It’s a younger market often people who work in the entertainment industry, they see something personal in the work and aren’t really buying it as a status symbol, they really aren’t concerned with fine art,” Shire adds. In terms of up and coming artists within the genre, Billy Shire cites artists Jessica Cooper, Yumiko Kayakawa and Esther Pearl Watson. The “next wave,” for Merry Karnowsky includes Mercedes Helnwein Eric Beltz, Cleon Peterson, Andrew Schultz and Chilean artist Viktor Castillo.

 

As rep/gallery for some of lowbrow’s biggest stars, including Todd Schorr, Mark Ryden and Camille Rose Garcia, gallerist Merry Karnowsky and her namesake space have enjoyed unparalleled success.

 

“When I opened my LA gallery over 15 years ago, the ‘Lowbrow’ movement had nothing close to the momentum and recognition it has now.,” says Merry “The term ‘Lowbrow’ was used by people within the movement as a tongue and cheek reaction to the dismissive attitude that the ‘High Brow’ Art establishment seemed to show towards it at the time.”

 

“From what I’ve observed over the past several years, the ‘Lowbrow genre’ does indeed seemed to be outselling the more ‘traditional’ galleries, but I suppose it is all relative. Traditional galleries are selling Damien Hirst and Takashi Murakami at record breaking prices, so it really depends on
what side of ‘traditional’ you are on.”

 

Karnowsky sees her buyers as, “aesthetically savvy and well rounded.” “They buy from the gut without needing to be told what is fine art and what is not. Most respond to the work on an emotional and visceral level over theoretical.”

 

Jeremy Pressman who heads Copro nason Gallery in Santa Monica prefers the term “pop surrealisn,” over “lowbrow,“ He also believes Its a worldwide movement influenced by everything from tattoo art to comic books to graffiti and pop surrealism. “Artists are now commanding the same prices as top blue chips artists and the buyers are all over the globe, I sell to people in Thailand, China, Germany and The UK.”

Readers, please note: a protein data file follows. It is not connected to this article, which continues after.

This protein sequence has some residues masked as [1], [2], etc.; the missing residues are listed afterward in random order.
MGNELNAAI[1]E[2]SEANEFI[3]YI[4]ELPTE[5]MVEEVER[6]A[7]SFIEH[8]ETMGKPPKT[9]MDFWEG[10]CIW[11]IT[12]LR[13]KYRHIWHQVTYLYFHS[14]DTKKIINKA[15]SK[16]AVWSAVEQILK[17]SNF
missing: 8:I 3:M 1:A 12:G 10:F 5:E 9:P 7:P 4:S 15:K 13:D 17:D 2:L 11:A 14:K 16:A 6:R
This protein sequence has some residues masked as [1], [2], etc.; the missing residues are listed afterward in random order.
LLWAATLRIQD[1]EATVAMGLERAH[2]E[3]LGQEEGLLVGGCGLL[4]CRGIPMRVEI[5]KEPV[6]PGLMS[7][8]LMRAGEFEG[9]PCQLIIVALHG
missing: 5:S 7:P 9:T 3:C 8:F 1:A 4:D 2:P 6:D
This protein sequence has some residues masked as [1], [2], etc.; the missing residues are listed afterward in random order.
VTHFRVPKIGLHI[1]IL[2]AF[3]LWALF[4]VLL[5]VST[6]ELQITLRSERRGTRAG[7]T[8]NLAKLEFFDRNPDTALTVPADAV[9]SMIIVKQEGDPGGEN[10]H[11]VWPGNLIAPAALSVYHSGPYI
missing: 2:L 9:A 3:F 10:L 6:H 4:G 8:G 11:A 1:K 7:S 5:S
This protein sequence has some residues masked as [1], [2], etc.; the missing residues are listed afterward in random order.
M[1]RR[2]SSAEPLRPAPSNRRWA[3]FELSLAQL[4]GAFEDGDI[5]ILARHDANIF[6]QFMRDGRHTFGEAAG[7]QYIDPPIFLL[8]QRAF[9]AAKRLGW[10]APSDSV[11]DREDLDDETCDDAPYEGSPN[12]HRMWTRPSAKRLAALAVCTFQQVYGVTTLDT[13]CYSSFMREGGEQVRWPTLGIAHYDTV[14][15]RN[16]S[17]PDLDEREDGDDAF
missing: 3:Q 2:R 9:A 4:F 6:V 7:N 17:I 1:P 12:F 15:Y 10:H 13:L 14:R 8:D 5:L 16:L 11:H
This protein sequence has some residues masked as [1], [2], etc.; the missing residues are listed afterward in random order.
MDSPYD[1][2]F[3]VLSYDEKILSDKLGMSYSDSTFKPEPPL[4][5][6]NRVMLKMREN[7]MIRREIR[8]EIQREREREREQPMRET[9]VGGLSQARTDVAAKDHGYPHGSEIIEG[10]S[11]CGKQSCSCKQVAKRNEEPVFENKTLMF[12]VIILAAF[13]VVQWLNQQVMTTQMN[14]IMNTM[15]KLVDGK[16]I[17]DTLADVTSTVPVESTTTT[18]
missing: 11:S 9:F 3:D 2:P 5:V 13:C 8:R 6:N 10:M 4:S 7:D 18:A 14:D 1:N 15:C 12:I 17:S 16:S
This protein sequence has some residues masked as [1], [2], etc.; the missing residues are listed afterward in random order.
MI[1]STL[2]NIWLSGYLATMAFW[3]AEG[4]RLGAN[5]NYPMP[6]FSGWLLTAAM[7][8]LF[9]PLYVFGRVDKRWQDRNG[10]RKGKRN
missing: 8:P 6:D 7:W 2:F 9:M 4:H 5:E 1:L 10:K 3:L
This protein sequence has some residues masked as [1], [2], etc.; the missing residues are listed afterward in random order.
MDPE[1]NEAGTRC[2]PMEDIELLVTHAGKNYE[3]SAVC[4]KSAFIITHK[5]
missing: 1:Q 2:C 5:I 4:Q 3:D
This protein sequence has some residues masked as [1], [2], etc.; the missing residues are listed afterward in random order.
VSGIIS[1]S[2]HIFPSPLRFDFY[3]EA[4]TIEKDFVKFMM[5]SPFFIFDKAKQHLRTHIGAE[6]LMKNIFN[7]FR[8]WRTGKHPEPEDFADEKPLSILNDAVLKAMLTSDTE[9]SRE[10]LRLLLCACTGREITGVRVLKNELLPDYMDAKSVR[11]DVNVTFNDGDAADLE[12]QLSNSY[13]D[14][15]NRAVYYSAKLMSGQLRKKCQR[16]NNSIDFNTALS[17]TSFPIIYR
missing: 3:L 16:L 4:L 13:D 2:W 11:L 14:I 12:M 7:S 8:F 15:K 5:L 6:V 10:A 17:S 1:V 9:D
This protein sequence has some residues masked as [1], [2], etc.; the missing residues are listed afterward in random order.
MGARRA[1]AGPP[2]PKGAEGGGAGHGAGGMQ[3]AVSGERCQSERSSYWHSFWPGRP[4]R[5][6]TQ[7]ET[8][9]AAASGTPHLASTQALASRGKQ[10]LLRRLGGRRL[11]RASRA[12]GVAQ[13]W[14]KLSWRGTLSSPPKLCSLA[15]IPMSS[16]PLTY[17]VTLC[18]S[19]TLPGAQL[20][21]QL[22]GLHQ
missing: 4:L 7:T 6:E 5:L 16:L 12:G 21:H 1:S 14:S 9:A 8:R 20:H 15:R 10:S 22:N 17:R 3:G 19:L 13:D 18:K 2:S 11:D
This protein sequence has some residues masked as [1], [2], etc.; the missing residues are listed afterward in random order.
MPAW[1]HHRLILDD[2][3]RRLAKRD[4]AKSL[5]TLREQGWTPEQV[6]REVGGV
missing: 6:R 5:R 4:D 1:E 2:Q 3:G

Newcomer Seth Carmichael, director of Carmichael gallery dropped his career in TV for the role of full time gallerist several years ago . His West Hollywood based space cites street and installation based art as their area of specialty “There is more public interest in lowbrow, urban, street, pop-surreal, juxtapoz, whatever you want to call the underground. It’s not so underground anymore,” Seth says, adding.” Lowbrow galleries have accessible price points for relatively consumer friendly work so they do more volume of sales, where traditional galleries tend to sell much pricier work, so they need less sales.

Still, many like LA based art Critic/ commentator, Matt Gleeson, Publisher of Coagula art journal remain ambivalent about the notion of lowbrow fetching higher prices and its ensuring popularity.” I don’t think lowbrow is outselling purchases of major artworks – but it is opening licensing agreement possibilities with galleries that the “avant garde” galleries never deal with. Let’s face it, there just is no demand for a Robert Smithson Bobblehead doll, but aren’t there like ten Camille Rose Garcia toys out there every year.”

 

We are interested in your take on this art. Please comment below.

 


PLEASE SUBSCRIBE FOR THE LATEST UPDATED INFORMATION. PLEASE LEAVE YOUR COMMENTS BELOW ON THIS SUBJECT. WHAT ARE YOUR THOUGHTS?

Leave a Reply

Your email address will not be published. Required fields are marked *